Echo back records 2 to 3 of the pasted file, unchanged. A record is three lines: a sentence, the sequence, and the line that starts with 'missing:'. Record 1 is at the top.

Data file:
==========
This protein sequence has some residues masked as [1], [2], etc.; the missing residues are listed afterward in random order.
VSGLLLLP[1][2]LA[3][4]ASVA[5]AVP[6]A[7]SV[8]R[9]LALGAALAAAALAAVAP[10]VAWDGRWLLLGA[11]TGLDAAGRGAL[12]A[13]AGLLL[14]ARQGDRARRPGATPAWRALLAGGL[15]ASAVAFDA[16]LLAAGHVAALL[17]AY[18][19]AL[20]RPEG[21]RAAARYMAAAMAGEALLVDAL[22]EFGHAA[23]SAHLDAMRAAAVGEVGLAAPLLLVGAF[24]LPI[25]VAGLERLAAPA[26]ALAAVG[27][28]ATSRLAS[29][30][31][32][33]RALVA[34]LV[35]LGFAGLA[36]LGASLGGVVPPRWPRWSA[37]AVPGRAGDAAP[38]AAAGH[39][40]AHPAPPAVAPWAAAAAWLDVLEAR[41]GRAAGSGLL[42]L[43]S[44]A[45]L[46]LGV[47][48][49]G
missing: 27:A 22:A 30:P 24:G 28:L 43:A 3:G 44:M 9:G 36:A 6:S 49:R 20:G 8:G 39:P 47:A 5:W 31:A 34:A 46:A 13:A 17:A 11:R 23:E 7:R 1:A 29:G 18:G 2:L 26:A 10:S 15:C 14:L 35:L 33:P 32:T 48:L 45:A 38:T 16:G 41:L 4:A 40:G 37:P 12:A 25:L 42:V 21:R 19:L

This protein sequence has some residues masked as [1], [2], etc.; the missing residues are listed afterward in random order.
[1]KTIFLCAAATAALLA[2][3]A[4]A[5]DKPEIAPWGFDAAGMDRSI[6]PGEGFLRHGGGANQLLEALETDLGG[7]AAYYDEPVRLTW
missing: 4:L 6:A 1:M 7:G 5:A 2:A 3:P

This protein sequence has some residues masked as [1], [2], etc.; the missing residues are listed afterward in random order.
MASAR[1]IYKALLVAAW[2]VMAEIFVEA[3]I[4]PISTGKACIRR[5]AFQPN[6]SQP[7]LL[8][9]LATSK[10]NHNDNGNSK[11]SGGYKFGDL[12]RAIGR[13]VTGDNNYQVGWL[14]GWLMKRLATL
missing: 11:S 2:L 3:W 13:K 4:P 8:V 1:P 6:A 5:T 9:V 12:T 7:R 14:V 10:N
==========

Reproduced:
This protein sequence has some residues masked as [1], [2], etc.; the missing residues are listed afterward in random order.
[1]KTIFLCAAATAALLA[2][3]A[4]A[5]DKPEIAPWGFDAAGMDRSI[6]PGEGFLRHGGGANQLLEALETDLGG[7]AAYYDEPVRLTW
missing: 4:L 6:A 1:M 7:G 5:A 2:A 3:P

This protein sequence has some residues masked as [1], [2], etc.; the missing residues are listed afterward in random order.
MASAR[1]IYKALLVAAW[2]VMAEIFVEA[3]I[4]PISTGKACIRR[5]AFQPN[6]SQP[7]LL[8][9]LATSK[10]NHNDNGNSK[11]SGGYKFGDL[12]RAIGR[13]VTGDNNYQVGWL[14]GWLMKRLATL
missing: 11:S 2:L 3:W 13:K 4:P 8:V 1:P 6:A 5:T 9:V 12:T 7:R 14:V 10:N